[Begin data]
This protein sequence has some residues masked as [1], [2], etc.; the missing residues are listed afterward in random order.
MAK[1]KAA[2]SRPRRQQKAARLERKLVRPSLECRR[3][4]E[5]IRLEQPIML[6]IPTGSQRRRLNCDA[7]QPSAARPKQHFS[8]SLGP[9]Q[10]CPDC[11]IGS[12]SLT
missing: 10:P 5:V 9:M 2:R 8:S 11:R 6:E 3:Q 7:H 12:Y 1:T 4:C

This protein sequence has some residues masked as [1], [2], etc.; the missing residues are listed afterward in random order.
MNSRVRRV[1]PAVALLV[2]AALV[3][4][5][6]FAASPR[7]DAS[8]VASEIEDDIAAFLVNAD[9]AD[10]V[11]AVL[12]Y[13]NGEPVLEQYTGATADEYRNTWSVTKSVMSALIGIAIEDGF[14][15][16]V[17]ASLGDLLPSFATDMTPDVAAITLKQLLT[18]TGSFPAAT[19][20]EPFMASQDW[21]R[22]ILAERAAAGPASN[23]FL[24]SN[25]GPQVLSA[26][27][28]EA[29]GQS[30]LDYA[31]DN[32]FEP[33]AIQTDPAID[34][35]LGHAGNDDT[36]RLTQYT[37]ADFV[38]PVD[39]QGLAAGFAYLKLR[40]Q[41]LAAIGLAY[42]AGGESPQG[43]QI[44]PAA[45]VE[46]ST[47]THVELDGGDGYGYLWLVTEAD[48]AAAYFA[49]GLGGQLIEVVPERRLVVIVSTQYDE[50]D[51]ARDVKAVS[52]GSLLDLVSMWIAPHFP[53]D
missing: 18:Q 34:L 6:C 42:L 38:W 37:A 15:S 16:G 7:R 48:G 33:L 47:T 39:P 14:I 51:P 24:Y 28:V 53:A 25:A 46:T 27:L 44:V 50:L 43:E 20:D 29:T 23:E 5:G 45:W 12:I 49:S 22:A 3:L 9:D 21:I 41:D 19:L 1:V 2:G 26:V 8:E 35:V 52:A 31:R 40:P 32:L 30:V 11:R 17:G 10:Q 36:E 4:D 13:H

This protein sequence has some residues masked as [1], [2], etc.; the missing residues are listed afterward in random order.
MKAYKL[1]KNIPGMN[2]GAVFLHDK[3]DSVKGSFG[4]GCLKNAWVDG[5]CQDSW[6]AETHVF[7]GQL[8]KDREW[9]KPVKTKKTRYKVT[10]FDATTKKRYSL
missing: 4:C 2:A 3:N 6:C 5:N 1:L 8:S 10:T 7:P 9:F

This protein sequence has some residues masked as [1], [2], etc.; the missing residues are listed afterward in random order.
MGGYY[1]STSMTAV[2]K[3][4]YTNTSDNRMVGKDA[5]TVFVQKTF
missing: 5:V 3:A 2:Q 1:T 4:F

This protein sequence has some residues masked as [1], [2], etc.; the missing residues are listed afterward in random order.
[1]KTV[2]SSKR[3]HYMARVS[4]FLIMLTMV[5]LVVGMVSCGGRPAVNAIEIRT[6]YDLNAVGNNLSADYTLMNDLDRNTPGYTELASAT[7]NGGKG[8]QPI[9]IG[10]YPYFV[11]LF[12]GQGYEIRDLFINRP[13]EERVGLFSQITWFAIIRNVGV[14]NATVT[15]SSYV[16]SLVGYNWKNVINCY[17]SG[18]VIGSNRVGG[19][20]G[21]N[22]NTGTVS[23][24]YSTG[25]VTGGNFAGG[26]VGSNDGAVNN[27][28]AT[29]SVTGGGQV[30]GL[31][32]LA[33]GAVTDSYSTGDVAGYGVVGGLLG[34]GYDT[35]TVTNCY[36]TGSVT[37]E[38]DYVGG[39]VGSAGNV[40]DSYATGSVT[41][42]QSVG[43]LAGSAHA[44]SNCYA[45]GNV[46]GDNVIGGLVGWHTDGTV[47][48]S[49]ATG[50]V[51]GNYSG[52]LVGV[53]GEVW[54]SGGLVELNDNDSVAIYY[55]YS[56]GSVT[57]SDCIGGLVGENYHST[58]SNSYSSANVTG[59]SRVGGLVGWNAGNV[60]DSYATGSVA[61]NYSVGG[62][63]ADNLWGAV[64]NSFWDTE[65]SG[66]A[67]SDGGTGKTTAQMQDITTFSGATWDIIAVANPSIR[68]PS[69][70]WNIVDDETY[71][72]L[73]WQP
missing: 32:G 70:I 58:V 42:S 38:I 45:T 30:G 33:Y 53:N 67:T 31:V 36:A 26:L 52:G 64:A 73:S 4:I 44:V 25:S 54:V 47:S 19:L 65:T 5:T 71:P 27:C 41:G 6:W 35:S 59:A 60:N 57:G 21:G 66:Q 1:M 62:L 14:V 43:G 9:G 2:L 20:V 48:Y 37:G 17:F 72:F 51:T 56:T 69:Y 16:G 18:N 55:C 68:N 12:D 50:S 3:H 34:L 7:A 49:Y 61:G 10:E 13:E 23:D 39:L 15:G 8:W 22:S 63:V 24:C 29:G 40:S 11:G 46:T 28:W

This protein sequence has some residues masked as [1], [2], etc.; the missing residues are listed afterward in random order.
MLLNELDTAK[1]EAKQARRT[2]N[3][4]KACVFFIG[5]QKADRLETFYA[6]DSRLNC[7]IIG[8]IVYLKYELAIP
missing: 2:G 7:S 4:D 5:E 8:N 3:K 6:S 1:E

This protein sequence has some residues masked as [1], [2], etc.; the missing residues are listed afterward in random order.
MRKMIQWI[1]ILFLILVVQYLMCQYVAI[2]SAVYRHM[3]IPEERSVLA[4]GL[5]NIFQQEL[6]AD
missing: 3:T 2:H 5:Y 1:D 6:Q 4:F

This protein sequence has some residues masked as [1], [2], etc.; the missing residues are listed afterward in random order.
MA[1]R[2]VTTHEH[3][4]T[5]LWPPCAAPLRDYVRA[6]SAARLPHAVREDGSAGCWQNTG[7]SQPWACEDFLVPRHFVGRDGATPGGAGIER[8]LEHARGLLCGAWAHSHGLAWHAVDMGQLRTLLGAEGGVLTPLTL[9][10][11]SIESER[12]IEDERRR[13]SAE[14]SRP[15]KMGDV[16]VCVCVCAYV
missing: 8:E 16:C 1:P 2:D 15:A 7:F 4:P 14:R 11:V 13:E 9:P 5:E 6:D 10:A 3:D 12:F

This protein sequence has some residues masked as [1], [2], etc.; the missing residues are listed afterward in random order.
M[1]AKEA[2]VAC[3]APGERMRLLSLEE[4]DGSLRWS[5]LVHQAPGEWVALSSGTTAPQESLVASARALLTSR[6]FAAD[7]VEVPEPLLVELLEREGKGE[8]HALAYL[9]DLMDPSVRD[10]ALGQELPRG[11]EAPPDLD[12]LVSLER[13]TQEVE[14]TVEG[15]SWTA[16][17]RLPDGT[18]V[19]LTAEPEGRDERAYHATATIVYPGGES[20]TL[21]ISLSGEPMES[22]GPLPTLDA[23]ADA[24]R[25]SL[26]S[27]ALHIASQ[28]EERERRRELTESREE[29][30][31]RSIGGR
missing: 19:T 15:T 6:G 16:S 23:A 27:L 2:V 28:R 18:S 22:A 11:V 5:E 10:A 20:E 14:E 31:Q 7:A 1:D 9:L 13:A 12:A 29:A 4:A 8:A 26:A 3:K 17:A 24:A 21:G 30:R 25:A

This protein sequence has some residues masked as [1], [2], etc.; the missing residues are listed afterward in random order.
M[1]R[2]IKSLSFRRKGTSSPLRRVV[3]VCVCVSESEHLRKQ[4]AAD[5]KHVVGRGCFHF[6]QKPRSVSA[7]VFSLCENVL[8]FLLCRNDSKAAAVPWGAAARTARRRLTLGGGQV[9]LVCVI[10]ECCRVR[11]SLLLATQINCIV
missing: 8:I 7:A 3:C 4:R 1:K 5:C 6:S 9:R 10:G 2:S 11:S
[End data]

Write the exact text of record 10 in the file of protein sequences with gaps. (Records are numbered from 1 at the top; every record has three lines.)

This protein sequence has some residues masked as [1], [2], etc.; the missing residues are listed afterward in random order.
M[1]R[2]IKSLSFRRKGTSSPLRRVV[3]VCVCVSESEHLRKQ[4]AAD[5]KHVVGRGCFHF[6]QKPRSVSA[7]VFSLCENVL[8]FLLCRNDSKAAAVPWGAAARTARRRLTLGGGQV[9]LVCVI[10]ECCRVR[11]SLLLATQINCIV
missing: 8:I 7:A 3:C 4:R 1:K 5:C 6:S 9:R 10:G 2:S 11:S